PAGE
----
Of course, we should let children play, but should we also let them swear? | Emma Brockes

A The big topic of conversation in our house is how much stricter English schools are than their American equivalents. What if, one of my children will say when leaving the house in the morning, I wore what I wear to school in England? (You would be sent home.) What if I wore my hat to class? (You’d be told to take it off.) What if – most importantly – I went to school wearing makeup and fake nails, like some nine-year-olds do at their school? (I’d probably get a call from the office and that was totally true too.) “What about self-expression?” they complain, like diligent Americans, and I explain that it is not a priority in the English school system, and besides, wearing Air Jordans because “Ava does it” is not what what does it mean to express yourself.

These differences are obviously all based on uniformity, and elsewhere the two systems are clearly more aligned. In Mississippi this week, a new stories to warm the heart as a seven-year-old was reprimanded by the teacher for “unacceptable language”, when, to quote the school letter his mother uploaded to Facebook, “he said “Jesus Christ dropping the Legos he was cleaning upstairs.” The document the boy was sent home with fell under the heading “parental notice of disciplinary incident,” an overreaction his family objects to in a post that quickly went viral.

This incident is only funny, I would say, because of the very particular role played by the words “Jesus Christ” in the lexicon of swearing when applied to minors. It’s one of those litmus tests that shows up early on when you meet other parents – how they react to foul language and where the line is – and it often comes as a surprise. The other day, during a playdate with a mother I consider vaguely permissive, the speed with which she corrected her daughter’s use of the word “ass” to “behind” forced me to reevaluate. However, like politicians who police everyone’s moral standards to distract from their own, I sometimes think that the turmoil over language accompanies strange dynamics elsewhere.

Again, I would say this; I have a really hard time swearing. (In my defense, New York apartments are small and I can’t swear in private with another adult unless I put my people in headphones). As a result, my children are extremely primitive when it comes to language, which is both enjoyable and incredibly tedious. I can get away with “shit” because it’s in English and they don’t understand how it lands, but they blame me for everything else. Fortunately, when asked to delineate the hierarchy of swear words, their generation seems somewhat politically biased: “the N word, the B word, the Sh word,” they tell me. They don’t like the “A-word” either, although we had a long discussion this week about why, exactly, the word “nasty” is in common use while the simple “ass” in it -even is quite crude.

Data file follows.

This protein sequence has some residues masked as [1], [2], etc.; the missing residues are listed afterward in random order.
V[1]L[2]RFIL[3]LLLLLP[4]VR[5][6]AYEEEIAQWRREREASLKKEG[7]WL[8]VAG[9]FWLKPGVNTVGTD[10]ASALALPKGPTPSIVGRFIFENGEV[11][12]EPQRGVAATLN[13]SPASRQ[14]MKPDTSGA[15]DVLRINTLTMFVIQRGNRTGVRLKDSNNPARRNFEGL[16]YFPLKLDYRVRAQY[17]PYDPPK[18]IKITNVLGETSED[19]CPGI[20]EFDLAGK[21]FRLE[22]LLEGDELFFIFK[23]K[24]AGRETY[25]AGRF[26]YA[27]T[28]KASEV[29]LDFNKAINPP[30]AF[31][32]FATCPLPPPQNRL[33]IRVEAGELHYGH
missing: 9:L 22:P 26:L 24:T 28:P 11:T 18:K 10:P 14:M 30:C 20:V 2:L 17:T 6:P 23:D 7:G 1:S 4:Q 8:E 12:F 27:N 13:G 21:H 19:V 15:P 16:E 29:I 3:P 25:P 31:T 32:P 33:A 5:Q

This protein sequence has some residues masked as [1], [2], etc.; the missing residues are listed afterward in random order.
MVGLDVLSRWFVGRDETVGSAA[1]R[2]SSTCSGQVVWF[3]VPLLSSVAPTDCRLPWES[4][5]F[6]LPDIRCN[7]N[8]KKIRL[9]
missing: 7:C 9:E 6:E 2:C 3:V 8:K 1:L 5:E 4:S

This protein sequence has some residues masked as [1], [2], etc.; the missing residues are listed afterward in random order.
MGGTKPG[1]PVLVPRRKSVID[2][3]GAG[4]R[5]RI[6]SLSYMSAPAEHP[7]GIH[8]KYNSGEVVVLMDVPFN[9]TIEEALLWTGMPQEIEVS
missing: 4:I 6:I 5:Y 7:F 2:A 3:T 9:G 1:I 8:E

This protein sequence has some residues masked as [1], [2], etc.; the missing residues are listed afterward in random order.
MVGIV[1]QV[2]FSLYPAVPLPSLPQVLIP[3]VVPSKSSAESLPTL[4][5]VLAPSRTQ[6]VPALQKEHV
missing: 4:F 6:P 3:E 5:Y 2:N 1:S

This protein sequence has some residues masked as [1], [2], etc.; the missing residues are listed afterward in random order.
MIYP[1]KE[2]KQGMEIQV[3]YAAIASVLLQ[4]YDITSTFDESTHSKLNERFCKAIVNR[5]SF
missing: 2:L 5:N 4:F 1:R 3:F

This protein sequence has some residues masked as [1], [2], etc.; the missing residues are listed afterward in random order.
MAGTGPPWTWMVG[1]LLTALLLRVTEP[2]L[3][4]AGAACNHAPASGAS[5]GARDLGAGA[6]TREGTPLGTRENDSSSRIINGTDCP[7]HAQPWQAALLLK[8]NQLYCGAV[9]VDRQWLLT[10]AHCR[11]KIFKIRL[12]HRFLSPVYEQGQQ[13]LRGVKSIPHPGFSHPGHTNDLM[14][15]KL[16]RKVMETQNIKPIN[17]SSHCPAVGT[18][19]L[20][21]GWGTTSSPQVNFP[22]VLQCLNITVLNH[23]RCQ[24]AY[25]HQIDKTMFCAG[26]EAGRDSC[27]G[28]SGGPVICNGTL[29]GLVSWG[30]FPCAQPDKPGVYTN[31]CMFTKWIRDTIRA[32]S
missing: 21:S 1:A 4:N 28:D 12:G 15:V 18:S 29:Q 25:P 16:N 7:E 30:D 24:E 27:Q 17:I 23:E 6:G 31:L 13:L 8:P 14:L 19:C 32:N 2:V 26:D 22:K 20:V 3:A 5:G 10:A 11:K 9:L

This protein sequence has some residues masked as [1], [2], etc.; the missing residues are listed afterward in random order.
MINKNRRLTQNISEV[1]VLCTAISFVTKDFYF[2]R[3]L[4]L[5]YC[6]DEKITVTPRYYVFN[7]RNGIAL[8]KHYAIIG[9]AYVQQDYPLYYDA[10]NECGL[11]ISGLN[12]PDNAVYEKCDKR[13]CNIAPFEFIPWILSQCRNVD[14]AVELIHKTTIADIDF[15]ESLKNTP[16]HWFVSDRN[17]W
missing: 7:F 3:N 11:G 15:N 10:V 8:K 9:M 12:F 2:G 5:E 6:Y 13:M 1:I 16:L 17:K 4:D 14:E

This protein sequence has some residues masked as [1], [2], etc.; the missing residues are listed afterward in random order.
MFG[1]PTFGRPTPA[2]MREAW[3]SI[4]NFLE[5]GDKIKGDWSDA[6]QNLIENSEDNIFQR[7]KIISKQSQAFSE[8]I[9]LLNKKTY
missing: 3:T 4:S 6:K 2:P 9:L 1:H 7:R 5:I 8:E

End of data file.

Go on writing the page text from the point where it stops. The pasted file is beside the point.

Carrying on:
Meanwhile, the F-word, which one might think would rank at the top of the list, is both so ubiquitous and so out of reach that they don’t even rank it — though they can’t recognize that , under the right circumstances, it can be very funny. Last year, when one of their third grade teachers tripped over the corner of the rug and said the word “damn,” my daughter timed it and brought it home to us, in a story we’ll take pleasure to revisit for the rest of our lives.

Which brings us, in a way, to Jesus Christ. Even my puritanical children can understand that in the case of this particular vulgarity it is not age appropriate, not because it is obscene, but because, like a baby wearing a flat cap, it has a aesthetic that belongs to the elderly. A little kid swearing with the jaded frustration of a grizzled executive or a salty old diva can only reasonably be considered funny — except, it turns out, in Mississippi.

Contacted for comment by a local Fox television station, the DeSoto County School District remarked about the seven-year-old’s outburst over having to clean up Legos: “Students in DeSoto County DeSoto wouldn’t be reprimanded if they just said Jesus Christ. ” However, the spokesperson added: “It is possible that a student could be corrected for disrespectful use of the name of Jesus Christ. » Well, absolutely. Context is everything. In this case, I draw your attention to the recent viral video of a two-year-old Australian girl looking out the window and naively saying, “There’s a fucking goat outside!” ”, which – I’m not proud of it, but what can I do? – seems to me to be one of the funniest things I’ve ever seen.

Emma Brockes is a columnist at the Guardian

Bir yanıt yazın

E-posta adresiniz yayınlanmayacak. Gerekli alanlar * ile işaretlenmişlerdir